Saturday, November 28, 2015

Review: A Slow Air

Review of Inis Nua's production of David Harrower's drama A Slow Air. By Wendy Rosenfield for the Philadelphia Inquirer

Review: A Slow Air


By Wendy Rosenfield


The title of Scottish playwright David Harrower’s A Slow Air refers to a type of free-form bagpipe melody, but it also describes this drama’s narrative. In Inis Nua’s production, an adult brother and sister, Morna (Emma Gibson) and Athol (Brian McCann), alternate monologues, riffing individually on the circumstances that led to their 14-year estrangement. 

Ultimately, it’s lovely music, a departure for the dark-ink playwright who penned the passion-driven works Knives in Hens and Blackbird. Its backdrop is the 2007 failed Glasgow Airport attack in which a pair of Muslim terrorists, one British-born, the other Indian, attempted to drive an explosives-laden SUV into the airport. This backdrop is both figurative and literal, as Meghan Jones’ set features a video screen behind the actors showing images and news clips from the attack spliced between a loop of planes crossing clear blue skies. 

But the terrorists’ misguided fervor (in a news clip, an officer recalls one of the men, still on fire, swinging at police and shouting, “Allah!”), highlight the siblings’ ordinary struggles. Morna is a single mother searching for affection, trying to understand her son, stay on top of her bills and maintain her pride, while Athol searches for work, attempts to repair a fractured marriage, and contends with his unwitting role in the attack.

The pair’s vocal rhythms take a while to get used to -- there’s a good reason so many Scottish films use subtitles -- so it’s handy that the most important connections take a while to unfurl. But it’s worth the wait. Harrower’s masterly storytelling includes so many details that enrich and expand the journey, but always move it forward -- Morna’s son is a fan of journalist/graphic novelist Joe Sacco; Morna always liked U2, Athol was a fan of the Scottish band Simple Minds -- that wise director Tom Reing simply seats Gibson and McCann onstage and lets them to spin their respective yarns. 

Gibson has more facility with her accent and character than McCann. Though her chest and chin thrust outward, and there's an adolescent defiance and twinkle in her eye, she still conveys the underlying weariness of a woman whose self-destructive patterns have followed her into middle age, making the wrong decisions and alienating those who love her. McCann’s Athol is, of necessity, bland and rudderless, but too much of both. While McCann gets Athol’s creeping confusion and sense of defeat just right, his internal struggles are muted and secondary to the play’s external action.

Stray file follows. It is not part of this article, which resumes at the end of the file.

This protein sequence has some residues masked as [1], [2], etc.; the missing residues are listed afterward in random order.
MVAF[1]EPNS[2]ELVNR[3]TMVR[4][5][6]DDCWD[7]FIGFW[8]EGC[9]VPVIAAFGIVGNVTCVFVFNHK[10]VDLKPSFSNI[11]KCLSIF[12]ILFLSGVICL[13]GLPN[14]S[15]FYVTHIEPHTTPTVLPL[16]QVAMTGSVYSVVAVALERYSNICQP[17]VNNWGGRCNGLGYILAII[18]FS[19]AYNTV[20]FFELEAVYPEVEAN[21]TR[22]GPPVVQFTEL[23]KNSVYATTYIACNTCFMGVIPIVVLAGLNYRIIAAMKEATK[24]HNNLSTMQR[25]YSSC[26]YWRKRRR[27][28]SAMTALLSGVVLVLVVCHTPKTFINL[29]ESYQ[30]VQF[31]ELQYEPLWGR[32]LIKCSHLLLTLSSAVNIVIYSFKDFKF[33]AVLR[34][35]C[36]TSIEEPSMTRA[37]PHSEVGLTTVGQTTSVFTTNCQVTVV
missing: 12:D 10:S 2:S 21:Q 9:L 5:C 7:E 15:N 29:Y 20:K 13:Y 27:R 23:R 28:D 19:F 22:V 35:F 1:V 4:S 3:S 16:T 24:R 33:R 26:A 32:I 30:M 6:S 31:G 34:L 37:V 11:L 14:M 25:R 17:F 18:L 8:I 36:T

This, however is a quibble. By the time A Slow Air ends, you realize what Athol a nd Morna have woven isn’t a yarn at all, but a detailed tapestry in which all the threads --of family, of community, of history -- unite. 

A Slow Air

Playing at: Off-Broad St. Theatre, 1636 Sansom St. Through Sunday, Oct. 21. Tickets: $20 to $25. Information: 215-454-9776 or

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About this blog

Toby Zinman's night job since 2006 is theater critic for the Inquirer where she reviews New York and London as well as Philadelphia. Her day job: Prize-winning prof at UArts, author of five books about modern and contemporary drama, and doer of scholarly deeds (winner of five NEH grants, Fulbright lecturer at Tel Aviv University, visiting professor in China). She was recently named by American Theatre magazine "one of the twelve most influential critics in America."

Wendy Rosenfield has written freelance features and theater reviews for The Inquirer since 2006. She was theater critic for the Philadelphia Weekly from 1995 to 2001, after which she enjoyed a five-year baby-raising sabbatical. She serves on the board of the American Theatre Critics Association, was a participant in the Bennington Writer's Workshop, a 2008 NEA/USC Fellow in Theater and Musical Theater, and twice was guest critic for the Kennedy Center American College Theater Festival's Region II National Critics Institute. She received her B.A. from Bennington College and her M.L.A. from the University of Pennsylvania. She also is a fiction writer, was proofreader to a swami, publications editor for the Women's International League for Peace and Freedom, and spends all her free time working out and driving people places. Follow her on Twitter @WendyRosenfield.

Jim Rutter has reviewed theater for The Inquirer since September, 2011. Since 2006, he covered dance, theater and opera for the Broad Street Review, and has also written for many suburban newspapers, including The Main Line Times. In 2009, the National Endowment for the Arts awarded him a Fellowship in Arts Journalism. Thames & Hudson released his updated and revised version of Ballet and Modern Dance in June, 2012. From 1998 to 2005, he taught philosophy and logic at Drexel, and then Widener University. He also coaches Olympic Weightlifting for Liberty Barbell, and has competed at the national level in that sport since 2001.

Merilyn Jackson regularly writes on dance for The Inquirer and other publications. She specializes in the arts, literature, food, travel, and Eastern European culture and politics. In 2001, she was dance critic in residence at the Festival of Contemporary Dance in Bytom, Poland; in 2005, she received an NEA Critics’ Fellowship to Duke University’s Institute for Dance Criticism. She likes to say that dance was her first love but that when she discovered writing she began to cheat on dance. Now that she writes about dance, she’s made an honest woman of herself, although she also writes poetry.

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